QUEENS — New York may be a concrete jungle, but the city’s biggest greenspaces — from Central Park to Prospect Park — are meccas for birds, letting enthusiasts take a gander at them for the price of subway or bus fare.
Birdwatching has been gaining popularity in the city, becoming a theme for many cultural events this year. The hobby attracts people of all backgrounds who don't mind getting up at dawn — when birds are most active — and craning their necks upward armed with binoculars and cameras.
And because the Big Apple is located on a major bird migration route, local birders can catch a glimpse of hundreds of colorful migrant birds, from warblers and orioles to hummingbirds and indigo buntings in addition to species that are present year-round, like blue jays, downy woodpeckers, red-tailed hawks and northern cardinals.
While spring is considered the best season for the activity, now is the time to catch a glimpse of "shorebirds in New York City, particularly at Jamaica Bay National Wildlife Refuge,” said Tod Winston, New York City Audubon’s Outreach Program Manager.
The wildlife refuge is teeming with different types of birds and some 335 of the 400 species observed in the state have been sighted there, said Don Riepe, of Jamaica Bay Guardian Program, which patrols the bay and conducts its restoration.
At this time of year, birdwatchers coming to Jamaica Bay can also see egrets, herons, ibises, geese and cormorants.
But shorebirds are the real attraction of the midsummer season.
From stilts to oystercatchers, “up to 35 species of shorebirds may show up here during the course of the next two months,” according to Riepe.
“They migrate earlier than most other birds and are already heading south, many of them on several thousand-mile journeys from their breeding grounds on the Arctic tundra to their wintering territory in Central and South America,” Winston added.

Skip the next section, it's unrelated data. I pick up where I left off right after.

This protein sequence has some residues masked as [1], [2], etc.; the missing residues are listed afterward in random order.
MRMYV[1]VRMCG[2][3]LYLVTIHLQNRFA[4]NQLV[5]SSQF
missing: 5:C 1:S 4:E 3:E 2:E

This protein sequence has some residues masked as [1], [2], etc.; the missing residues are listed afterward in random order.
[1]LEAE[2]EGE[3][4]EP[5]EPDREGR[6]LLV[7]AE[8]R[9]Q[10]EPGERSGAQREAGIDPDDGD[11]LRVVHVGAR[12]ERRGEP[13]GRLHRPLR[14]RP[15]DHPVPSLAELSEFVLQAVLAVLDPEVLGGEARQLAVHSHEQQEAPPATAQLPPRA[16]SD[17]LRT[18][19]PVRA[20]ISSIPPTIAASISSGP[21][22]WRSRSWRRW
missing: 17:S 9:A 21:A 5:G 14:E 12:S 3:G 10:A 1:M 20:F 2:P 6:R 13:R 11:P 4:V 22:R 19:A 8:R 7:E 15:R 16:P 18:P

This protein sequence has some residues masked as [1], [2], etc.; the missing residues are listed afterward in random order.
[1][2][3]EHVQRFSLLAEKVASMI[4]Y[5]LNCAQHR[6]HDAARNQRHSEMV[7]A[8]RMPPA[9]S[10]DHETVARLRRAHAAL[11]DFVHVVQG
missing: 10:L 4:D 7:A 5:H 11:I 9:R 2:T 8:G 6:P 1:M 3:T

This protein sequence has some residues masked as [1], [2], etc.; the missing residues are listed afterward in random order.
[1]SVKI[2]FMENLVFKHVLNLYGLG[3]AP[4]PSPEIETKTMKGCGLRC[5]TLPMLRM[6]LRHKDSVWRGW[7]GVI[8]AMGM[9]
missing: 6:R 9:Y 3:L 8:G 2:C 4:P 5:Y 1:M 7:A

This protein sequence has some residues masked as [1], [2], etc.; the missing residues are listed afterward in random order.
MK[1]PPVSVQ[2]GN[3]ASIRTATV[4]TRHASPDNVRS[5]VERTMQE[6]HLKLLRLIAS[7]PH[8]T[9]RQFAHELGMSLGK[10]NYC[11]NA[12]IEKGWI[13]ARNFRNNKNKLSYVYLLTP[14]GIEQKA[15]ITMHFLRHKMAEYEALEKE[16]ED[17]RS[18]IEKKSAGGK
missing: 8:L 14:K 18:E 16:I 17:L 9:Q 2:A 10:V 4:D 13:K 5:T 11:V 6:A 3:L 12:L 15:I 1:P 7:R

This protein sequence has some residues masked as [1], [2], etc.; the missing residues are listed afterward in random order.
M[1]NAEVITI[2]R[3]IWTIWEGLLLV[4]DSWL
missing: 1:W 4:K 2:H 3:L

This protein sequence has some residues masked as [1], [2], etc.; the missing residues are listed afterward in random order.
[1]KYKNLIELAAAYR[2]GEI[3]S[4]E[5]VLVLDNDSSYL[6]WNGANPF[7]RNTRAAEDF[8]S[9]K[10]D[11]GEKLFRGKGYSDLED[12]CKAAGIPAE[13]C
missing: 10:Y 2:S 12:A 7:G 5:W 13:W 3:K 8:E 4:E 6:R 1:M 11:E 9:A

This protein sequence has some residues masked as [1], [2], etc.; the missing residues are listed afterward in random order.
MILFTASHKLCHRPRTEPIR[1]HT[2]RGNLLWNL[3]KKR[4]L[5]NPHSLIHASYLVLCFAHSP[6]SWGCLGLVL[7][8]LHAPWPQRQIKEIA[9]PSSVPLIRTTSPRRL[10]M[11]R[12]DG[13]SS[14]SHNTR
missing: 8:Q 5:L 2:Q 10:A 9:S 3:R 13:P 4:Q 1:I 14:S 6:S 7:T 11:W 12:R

Then in September, the refuge will also start attracting a variety of raptors.
“The hawks and falcons, ospreys… they come through in good numbers,” Riepe said.
But Jamaica Bay isn't the only spot to catch a glimpse of the city's winged wayfarers.
NYC Parks ranger Jeff Billak recommends Forest Park and Central Park for woodland birds and the Rockaways for shorebirds, which live on the coasts.
Central Park is considered one of the best birding spots in the country, where more than 280 species were recorded, he said. It's famous for many migrating warblers but also for its numerous hawks.
Experts also recommend Van Cortlandt Park in The Bronx, where breeds include the great horned owl and rose-breasted grosbeak.
Prospect Park in Brooklyn is considered another prime bird-watching location where bobolink, indigo bunting, yellow-bellied sapsuckers and yellow-billed cuckoos are spotted.
Staten Island's Great Kills Park is home to short-eared owls, and it also has the only breeding colony for bank swallows in the metropolitan region.
Aside from going on your own, there are birdwatching clubs in the city such as Audubon, which is named after John Audubon, who developed a bird identification system in the 1930s.
Jeff Billak, a NYC Parks ranger who takes New Yorkers on bird watching trips around the city, said that the abundance of wildlife is an indication that nature is going strong.
“It brings us inner peace that nature is still around,” he said.
Ann Seligman, of Manhattan, an environmental activist who recently went birdwatching on Jamaica Bay, said birds fascinate her because they are colorful, they sing, and naturally, because they fly.
They “show all kinds of interesting behaviors, so you can just watch them for hours,” she said. “There is also so much diversity among birds.”
Many birders also merge their hobby with a passion for photography.
“I just love taking pictures of the birds,” said Lawrence Pugliares, 48, a teacher and court stenographer from Staten Island who was birdwatching at Jamaica Bay recently. “They are a challenge for me because they are hard to photograph.”
On Aug. 25, NYC Audubon invites New Yorkers to Jamaica Bay National Wildlife Refuge to the Shorebirds Festival.
To read more about birding opportunities in New York City, go here.